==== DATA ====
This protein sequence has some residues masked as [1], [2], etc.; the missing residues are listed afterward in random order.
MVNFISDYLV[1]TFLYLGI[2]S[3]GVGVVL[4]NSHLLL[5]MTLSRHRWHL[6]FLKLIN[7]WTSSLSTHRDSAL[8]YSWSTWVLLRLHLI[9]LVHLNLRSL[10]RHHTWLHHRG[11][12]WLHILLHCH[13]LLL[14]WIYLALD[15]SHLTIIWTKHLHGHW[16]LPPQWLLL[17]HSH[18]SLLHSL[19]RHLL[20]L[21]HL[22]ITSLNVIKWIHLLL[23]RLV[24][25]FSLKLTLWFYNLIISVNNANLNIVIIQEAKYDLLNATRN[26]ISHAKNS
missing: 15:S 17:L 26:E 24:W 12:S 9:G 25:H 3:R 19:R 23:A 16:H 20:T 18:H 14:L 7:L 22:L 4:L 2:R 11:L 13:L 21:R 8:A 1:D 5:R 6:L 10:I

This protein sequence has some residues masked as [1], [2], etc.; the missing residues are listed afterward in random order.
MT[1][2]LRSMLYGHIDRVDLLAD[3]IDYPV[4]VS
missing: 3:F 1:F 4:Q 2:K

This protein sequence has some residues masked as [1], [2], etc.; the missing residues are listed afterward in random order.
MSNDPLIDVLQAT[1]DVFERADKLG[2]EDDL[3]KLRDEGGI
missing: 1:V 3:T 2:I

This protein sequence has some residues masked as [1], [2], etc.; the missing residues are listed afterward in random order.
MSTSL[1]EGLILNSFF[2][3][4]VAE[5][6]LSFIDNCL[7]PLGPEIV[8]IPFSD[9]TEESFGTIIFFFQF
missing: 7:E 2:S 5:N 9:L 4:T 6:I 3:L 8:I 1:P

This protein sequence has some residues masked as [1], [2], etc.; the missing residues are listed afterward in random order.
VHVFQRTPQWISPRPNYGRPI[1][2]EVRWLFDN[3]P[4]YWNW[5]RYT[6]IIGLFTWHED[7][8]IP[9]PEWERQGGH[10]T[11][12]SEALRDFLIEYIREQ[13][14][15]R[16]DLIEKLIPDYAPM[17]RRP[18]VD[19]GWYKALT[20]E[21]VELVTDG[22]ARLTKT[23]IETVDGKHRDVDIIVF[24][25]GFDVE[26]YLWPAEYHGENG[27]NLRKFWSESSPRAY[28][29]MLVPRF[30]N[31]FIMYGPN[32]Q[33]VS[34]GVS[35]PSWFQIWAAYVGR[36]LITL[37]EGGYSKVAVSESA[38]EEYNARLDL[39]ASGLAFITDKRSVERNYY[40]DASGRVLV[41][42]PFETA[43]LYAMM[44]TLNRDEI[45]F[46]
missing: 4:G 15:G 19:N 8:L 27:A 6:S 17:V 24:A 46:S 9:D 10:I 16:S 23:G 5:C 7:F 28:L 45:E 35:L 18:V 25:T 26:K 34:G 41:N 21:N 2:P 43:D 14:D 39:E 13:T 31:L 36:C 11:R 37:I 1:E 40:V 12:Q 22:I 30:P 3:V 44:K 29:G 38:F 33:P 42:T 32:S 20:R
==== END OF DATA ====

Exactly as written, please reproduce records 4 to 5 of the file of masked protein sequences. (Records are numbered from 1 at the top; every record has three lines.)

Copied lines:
This protein sequence has some residues masked as [1], [2], etc.; the missing residues are listed afterward in random order.
MSTSL[1]EGLILNSFF[2][3][4]VAE[5][6]LSFIDNCL[7]PLGPEIV[8]IPFSD[9]TEESFGTIIFFFQF
missing: 7:E 2:S 5:N 9:L 4:T 6:I 3:L 8:I 1:P

This protein sequence has some residues masked as [1], [2], etc.; the missing residues are listed afterward in random order.
VHVFQRTPQWISPRPNYGRPI[1][2]EVRWLFDN[3]P[4]YWNW[5]RYT[6]IIGLFTWHED[7][8]IP[9]PEWERQGGH[10]T[11][12]SEALRDFLIEYIREQ[13][14][15]R[16]DLIEKLIPDYAPM[17]RRP[18]VD[19]GWYKALT[20]E[21]VELVTDG[22]ARLTKT[23]IETVDGKHRDVDIIVF[24][25]GFDVE[26]YLWPAEYHGENG[27]NLRKFWSESSPRAY[28][29]MLVPRF[30]N[31]FIMYGPN[32]Q[33]VS[34]GVS[35]PSWFQIWAAYVGR[36]LITL[37]EGGYSKVAVSESA[38]EEYNARLDL[39]ASGLAFITDKRSVERNYY[40]DASGRVLV[41][42]PFETA[43]LYAMM[44]TLNRDEI[45]F[46]
missing: 4:G 15:G 19:N 8:L 27:A 6:S 17:V 24:A 46:S 9:D 10:I 16:S 23:G 5:C 7:F 28:L 45:E 35:L 18:V 25:T 26:K 34:G 41:N 21:N 2:P 43:D 14:D 39:E 13:T 31:L 36:C 11:R 37:I 1:E 40:V 12:Q 22:I 30:P 3:V 44:K 29:G 38:F 33:P 42:T 32:S 20:R